Answers to questions 1–3 involve identifying criteria for drawing the discipline’s technical boundaries (Q1), terminological boundaries (Q3), and philosophical boundaries (Q3). Answers to Q4 generate data that describe and classify the subject entities and associated phenomena. Answering Q5 onward generates explanatory theories. Theories answering Q5 constitute the specialized theories of the discipline, and are concerned with the processes that produce or maintain the specific features and functions of the subject entities. Theories answering Q6 are general theories for the discipline, concerning processes that condition all the subject matter entities.
Questions 1–6.4 can be addressed concurrently, but they are interdependent in the sense that progress with any “later” one depends strongly on the progress already made with “earlier” ones. However, answers at any level can have revisionary implications for “lower-level” ones, resulting in revisionary cycles within the system of knowledge that can have consequences across all levels.
Overall, this list of questions indicates how the knowledge base of a discipline becomes more complex and more sophisticated as it matures, and that 6.4 is the last one to become possible to address effectively. As disciplines mature, they naturally arrive at this question. As Steven Weinberg put it, “In all branches of science we try to discover generalizations about nature, and having discovered them we always ask why they are true. I don’t mean why we believe they are true, but why they are true. Why is nature that way?” [2].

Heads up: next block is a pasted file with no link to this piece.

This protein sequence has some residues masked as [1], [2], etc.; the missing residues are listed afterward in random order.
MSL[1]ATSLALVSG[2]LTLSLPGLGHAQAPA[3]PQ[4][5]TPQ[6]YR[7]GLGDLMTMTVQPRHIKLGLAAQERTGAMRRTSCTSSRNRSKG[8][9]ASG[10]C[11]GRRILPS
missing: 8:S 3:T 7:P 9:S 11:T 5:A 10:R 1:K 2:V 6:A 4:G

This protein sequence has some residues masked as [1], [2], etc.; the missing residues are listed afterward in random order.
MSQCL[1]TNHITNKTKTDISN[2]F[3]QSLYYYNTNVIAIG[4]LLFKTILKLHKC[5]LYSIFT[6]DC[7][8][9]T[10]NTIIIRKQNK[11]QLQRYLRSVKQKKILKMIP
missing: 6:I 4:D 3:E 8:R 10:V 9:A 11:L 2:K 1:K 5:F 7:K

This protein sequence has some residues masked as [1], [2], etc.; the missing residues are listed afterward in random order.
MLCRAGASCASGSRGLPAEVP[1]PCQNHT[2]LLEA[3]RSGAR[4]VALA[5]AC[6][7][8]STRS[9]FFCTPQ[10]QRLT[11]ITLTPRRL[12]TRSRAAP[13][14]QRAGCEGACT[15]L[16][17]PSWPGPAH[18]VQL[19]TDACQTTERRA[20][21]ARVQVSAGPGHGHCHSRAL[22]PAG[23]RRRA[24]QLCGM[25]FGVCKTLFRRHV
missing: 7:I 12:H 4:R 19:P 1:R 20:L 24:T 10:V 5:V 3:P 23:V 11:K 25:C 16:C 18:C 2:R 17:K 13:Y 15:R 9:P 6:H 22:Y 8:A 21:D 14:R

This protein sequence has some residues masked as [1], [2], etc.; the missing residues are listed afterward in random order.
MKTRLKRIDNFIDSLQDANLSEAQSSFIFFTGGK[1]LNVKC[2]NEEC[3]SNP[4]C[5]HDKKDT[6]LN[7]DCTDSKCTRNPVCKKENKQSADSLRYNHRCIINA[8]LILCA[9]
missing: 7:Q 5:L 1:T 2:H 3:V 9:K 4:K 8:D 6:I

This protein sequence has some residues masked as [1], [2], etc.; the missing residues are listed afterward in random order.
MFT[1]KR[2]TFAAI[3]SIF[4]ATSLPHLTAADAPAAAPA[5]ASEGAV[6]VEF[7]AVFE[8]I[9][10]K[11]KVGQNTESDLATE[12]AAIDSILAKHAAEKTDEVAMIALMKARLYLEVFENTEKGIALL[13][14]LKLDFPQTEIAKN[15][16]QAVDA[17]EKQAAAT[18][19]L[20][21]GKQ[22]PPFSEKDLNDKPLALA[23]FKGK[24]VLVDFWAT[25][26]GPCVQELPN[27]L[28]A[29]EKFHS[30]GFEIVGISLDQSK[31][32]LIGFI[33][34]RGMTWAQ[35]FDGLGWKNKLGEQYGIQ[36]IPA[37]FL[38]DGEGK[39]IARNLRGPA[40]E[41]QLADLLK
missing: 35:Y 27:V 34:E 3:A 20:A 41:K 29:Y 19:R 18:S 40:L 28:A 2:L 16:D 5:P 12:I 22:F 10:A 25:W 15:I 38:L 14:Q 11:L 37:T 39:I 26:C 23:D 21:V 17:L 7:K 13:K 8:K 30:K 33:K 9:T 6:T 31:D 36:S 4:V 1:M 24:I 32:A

4.2. Interpreting the Maturation Profile in Systems Terms

I will now characterize this ‘maturation profile’ from a systems perspective. In the systems worldview, everything is a system or part of one, and every kind of thing is a kind of system (apart from ultimate “atoms”, if there are such). Every specialized scientific discipline can therefore be regarded as studying some category of system. These system kinds can be arranged in a hierarchy of ‘levels’ of increasing complexity, with each level having an associated area of specialized scientific study. This complexity hierarchy has evolved in a sequential manner, showing that the emergence of more complex systems is facilitated by the prior existence of simpler systems, as illustrated in Figure 4.
From a system perspective we can note that the answers disciplines develop in response to each of the kinds of questions listed above are conceptual systems of relevant kinds. In Table 2, these kinds are identified in a simplified way. The scope of each is discussed in detail in GSTSearch [41].
I propose that the progression identified in Table 2 be called the “Disciplinary Maturation (“DMAT”) Model. Although answering the “maturation questions” involves building systems models at every stage, it is evident that as the progression unfolds the mode of thinking within the discipline becomes more systemic in the sense of “systemic” as understood within the general systems community, i.e., researchers become more sensitized to the significance of relationships, organization, context and the interplay between objectivity and subjectivity, and this is increasingly reflected in the research questions being proposed and in the systems models being developed. This systemic sensitivity typically becomes overt when a discipline engages with Q6, and especially Q6.4. At this stage we see the emergence of “systems versions” of the specialized disciplines, e.g., Systems Geology, Systems Biology, Systems Psychology, Systems Medicine, Systems Ecology and so on. At this point the specialized disciplines also become more interdisciplinary, as explanatory models begin to explore the systemizing processes (ones that produce systems) that run across the boundaries’ of the complexity hierarchy, rather than being so closely focused on the systemic processes that sustain the properties of systems belonging to the complexity level of the discipline.

4.3. Discussion and Proposal